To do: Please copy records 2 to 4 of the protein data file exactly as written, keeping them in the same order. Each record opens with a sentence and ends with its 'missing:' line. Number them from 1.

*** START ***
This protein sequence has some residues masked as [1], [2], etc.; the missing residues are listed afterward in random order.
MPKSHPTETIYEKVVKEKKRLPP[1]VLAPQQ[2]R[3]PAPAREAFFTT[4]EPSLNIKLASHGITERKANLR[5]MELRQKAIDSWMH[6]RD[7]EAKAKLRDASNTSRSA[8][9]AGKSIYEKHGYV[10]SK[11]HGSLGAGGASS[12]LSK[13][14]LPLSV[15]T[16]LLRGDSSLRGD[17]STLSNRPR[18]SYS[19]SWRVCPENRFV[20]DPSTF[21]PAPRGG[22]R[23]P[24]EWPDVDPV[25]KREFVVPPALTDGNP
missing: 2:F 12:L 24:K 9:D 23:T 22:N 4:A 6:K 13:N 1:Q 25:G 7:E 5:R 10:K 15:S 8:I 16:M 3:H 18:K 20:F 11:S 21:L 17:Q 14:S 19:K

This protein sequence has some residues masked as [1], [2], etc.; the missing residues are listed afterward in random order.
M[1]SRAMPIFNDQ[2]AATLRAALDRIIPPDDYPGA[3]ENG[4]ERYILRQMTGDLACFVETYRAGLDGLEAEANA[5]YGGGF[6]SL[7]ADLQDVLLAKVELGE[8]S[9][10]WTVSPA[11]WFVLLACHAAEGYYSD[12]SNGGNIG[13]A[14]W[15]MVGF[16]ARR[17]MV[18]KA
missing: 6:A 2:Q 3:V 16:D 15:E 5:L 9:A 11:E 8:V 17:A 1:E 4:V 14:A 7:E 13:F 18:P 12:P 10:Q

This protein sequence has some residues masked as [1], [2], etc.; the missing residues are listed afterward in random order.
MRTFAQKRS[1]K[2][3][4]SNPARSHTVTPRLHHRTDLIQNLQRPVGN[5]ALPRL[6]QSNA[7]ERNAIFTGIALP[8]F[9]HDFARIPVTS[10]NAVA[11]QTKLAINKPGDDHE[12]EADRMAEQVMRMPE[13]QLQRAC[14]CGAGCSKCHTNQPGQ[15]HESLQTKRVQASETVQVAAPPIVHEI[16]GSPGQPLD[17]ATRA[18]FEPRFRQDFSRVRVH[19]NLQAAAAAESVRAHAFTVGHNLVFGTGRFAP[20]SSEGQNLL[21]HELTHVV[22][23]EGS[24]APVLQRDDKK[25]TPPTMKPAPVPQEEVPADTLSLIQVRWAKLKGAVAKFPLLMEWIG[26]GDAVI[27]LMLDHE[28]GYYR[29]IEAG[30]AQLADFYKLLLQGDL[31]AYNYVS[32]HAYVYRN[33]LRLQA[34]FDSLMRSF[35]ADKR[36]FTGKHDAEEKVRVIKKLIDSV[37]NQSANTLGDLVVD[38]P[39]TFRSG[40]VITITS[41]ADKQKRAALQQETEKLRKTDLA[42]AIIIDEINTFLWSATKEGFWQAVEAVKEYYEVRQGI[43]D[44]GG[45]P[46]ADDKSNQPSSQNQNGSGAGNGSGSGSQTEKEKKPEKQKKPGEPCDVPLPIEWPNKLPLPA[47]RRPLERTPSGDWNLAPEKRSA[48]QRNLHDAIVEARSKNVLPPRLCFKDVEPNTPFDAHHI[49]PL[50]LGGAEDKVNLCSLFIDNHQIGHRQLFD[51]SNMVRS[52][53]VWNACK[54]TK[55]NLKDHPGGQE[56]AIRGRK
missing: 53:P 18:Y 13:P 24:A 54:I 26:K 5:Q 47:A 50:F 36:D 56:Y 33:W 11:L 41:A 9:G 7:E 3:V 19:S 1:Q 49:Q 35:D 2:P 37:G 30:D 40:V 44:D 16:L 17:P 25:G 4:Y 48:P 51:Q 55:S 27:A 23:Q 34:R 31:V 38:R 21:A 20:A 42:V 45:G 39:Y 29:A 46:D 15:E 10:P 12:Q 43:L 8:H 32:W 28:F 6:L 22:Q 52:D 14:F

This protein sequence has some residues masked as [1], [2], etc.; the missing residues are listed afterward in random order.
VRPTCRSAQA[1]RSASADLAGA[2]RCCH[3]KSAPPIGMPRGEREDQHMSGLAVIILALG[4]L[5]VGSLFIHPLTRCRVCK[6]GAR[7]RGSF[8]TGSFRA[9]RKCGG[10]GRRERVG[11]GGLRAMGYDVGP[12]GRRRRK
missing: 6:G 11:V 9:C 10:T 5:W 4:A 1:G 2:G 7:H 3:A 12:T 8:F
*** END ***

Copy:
This protein sequence has some residues masked as [1], [2], etc.; the missing residues are listed afterward in random order.
M[1]SRAMPIFNDQ[2]AATLRAALDRIIPPDDYPGA[3]ENG[4]ERYILRQMTGDLACFVETYRAGLDGLEAEANA[5]YGGGF[6]SL[7]ADLQDVLLAKVELGE[8]S[9][10]WTVSPA[11]WFVLLACHAAEGYYSD[12]SNGGNIG[13]A[14]W[15]MVGF[16]ARR[17]MV[18]KA
missing: 6:A 2:Q 3:V 16:D 15:E 5:L 9:A 11:E 8:V 17:A 1:E 4:V 14:A 7:E 13:F 18:P 12:P 10:Q

This protein sequence has some residues masked as [1], [2], etc.; the missing residues are listed afterward in random order.
MRTFAQKRS[1]K[2][3][4]SNPARSHTVTPRLHHRTDLIQNLQRPVGN[5]ALPRL[6]QSNA[7]ERNAIFTGIALP[8]F[9]HDFARIPVTS[10]NAVA[11]QTKLAINKPGDDHE[12]EADRMAEQVMRMPE[13]QLQRAC[14]CGAGCSKCHTNQPGQ[15]HESLQTKRVQASETVQVAAPPIVHEI[16]GSPGQPLD[17]ATRA[18]FEPRFRQDFSRVRVH[19]NLQAAAAAESVRAHAFTVGHNLVFGTGRFAP[20]SSEGQNLL[21]HELTHVV[22][23]EGS[24]APVLQRDDKK[25]TPPTMKPAPVPQEEVPADTLSLIQVRWAKLKGAVAKFPLLMEWIG[26]GDAVI[27]LMLDHE[28]GYYR[29]IEAG[30]AQLADFYKLLLQGDL[31]AYNYVS[32]HAYVYRN[33]LRLQA[34]FDSLMRSF[35]ADKR[36]FTGKHDAEEKVRVIKKLIDSV[37]NQSANTLGDLVVD[38]P[39]TFRSG[40]VITITS[41]ADKQKRAALQQETEKLRKTDLA[42]AIIIDEINTFLWSATKEGFWQAVEAVKEYYEVRQGI[43]D[44]GG[45]P[46]ADDKSNQPSSQNQNGSGAGNGSGSGSQTEKEKKPEKQKKPGEPCDVPLPIEWPNKLPLPA[47]RRPLERTPSGDWNLAPEKRSA[48]QRNLHDAIVEARSKNVLPPRLCFKDVEPNTPFDAHHI[49]PL[50]LGGAEDKVNLCSLFIDNHQIGHRQLFD[51]SNMVRS[52][53]VWNACK[54]TK[55]NLKDHPGGQE[56]AIRGRK
missing: 53:P 18:Y 13:P 24:A 54:I 26:K 5:Q 47:A 50:F 36:D 56:Y 33:W 11:L 41:A 9:G 7:E 3:V 19:S 1:Q 49:Q 35:D 2:P 37:G 30:D 40:V 44:D 16:L 17:P 25:G 4:Y 48:P 51:Q 55:S 27:A 23:Q 34:R 31:V 38:R 21:A 20:A 42:V 45:G 39:Y 29:A 46:D 15:E 10:P 12:Q 43:L 8:H 32:W 28:F 6:L 22:Q 52:D 14:F

This protein sequence has some residues masked as [1], [2], etc.; the missing residues are listed afterward in random order.
VRPTCRSAQA[1]RSASADLAGA[2]RCCH[3]KSAPPIGMPRGEREDQHMSGLAVIILALG[4]L[5]VGSLFIHPLTRCRVCK[6]GAR[7]RGSF[8]TGSFRA[9]RKCGG[10]GRRERVG[11]GGLRAMGYDVGP[12]GRRRRK
missing: 6:G 11:V 9:C 10:T 5:W 4:A 1:G 2:G 7:H 3:A 12:T 8:F